Tuesday, August the Fifth

Joe slow jogged into work in the morning. It was so slow, in fact, that it bordered on being a fast power walk – a shuffle. It was a warm, sunny morning, a bit muggy but decently breezy as to be not too hot.

Crossing a residential side road while jogging down Park Street, he was almost run over by an oblivious driver. As Joe stepped into the intersection, he looked up at the driver approaching from the right. Although her face was pointed toward him, Joe could tell immediately she was staring “through” him, and was not seeing him. He was in her psychological blind spot as her mind’s eye looked for oncoming cars, but not pedestrians. Joe reared back before he was in the path of the hurtling minivan and waited for the woman to focus and acknowledge his presence once she had stopped. When she did, he nodded at her sternly and continued on. He turned right on the next side road and made his way over to Parmenter Street, which he took left to the bike trail, avoiding having to cross any busy streets. The Pheasant Branch bike trail led him directly to the hospital administrative building in which he worked.

Joe badged himself into the building and went to the men’s locker room to shower and change into his work clothes, which he carried in his backpack when he walked, ran, or biked the 1.6 or so miles to work.

Most of the morning at his desk was uneventful. He received some documentation requests for a project he was working on. Nothing too urgent.

At lunch, he went down to the cafeteria on the first floor of the building and got a salad from the salad bar, trying to stay away from non-Paleo diet foods, like cheese. The salad bar was out of hard boiled eggs, Joe’s usual staple protein, so he substituted some grilled turkey breast strips and ham (not strictly Paleo, but close enough). After purchasing the salad, he stepped out onto the outdoor patio adjacent to the cafeteria to enjoy his food in the sunshine. He pounded out a blog post on his phone about diet and nutrition while he ate.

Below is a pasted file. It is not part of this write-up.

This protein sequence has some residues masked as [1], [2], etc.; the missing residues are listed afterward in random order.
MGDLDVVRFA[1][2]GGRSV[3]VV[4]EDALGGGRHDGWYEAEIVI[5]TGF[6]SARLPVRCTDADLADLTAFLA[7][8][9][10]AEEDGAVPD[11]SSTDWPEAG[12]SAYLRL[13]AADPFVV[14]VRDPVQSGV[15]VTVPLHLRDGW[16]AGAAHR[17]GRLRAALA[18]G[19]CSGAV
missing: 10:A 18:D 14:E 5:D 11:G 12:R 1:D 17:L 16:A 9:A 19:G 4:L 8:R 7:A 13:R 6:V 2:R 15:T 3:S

Shortly after lunch, Joe’s girlfriend Deborah pulled up next to the patio in her black Audi to hand off some ointment Joe had asked her to drop off on her way to her massage therapy appointment. Joe had dry skin under his right eye, a chronic problem that seemed to come and go. Today it had come, fairly potently. He chatted with Deborah briefly in the car and then went back inside to apply the ointment and return to work.

Back at his desk, Joe pondered what to do that evening. He needed some “Joe” time - solo time to decompress and do some music stuff, maybe watch a bit of Netflix - but he wanted to take Deborah down to the Union Terrace for live music too, because the weather was so nice. He thought he could do both, but decided to err on the side of solo time if their was any question. He knew better than to let unresolved stress build up in himself. There were other options too. They could go out more locally to save time, maybe go for a walk or bike ride along the bike trail he had run on that morning.

What would they do for dinner? Food was always a bit of an issue for Joe and Deborah, a topic that more than any other brought them close to conflict in an otherwise conflict free relationship. Their diets were different and that sometimes made eating together difficult. Although Joe could eat the food Deborah made, he needed more calories than her and liked additional foods that were not part of her fairly strict diet regimen. It made for some awkwardness on occasion, but it was fairly minor.

Deborah had told him that she did not want to eat out as much any more, if at all. So Joe did not want to eat at the Union, because most of their food was high calorie fare that inhibited Deborah's ability to document her dietary intake accurately, as she explained it.

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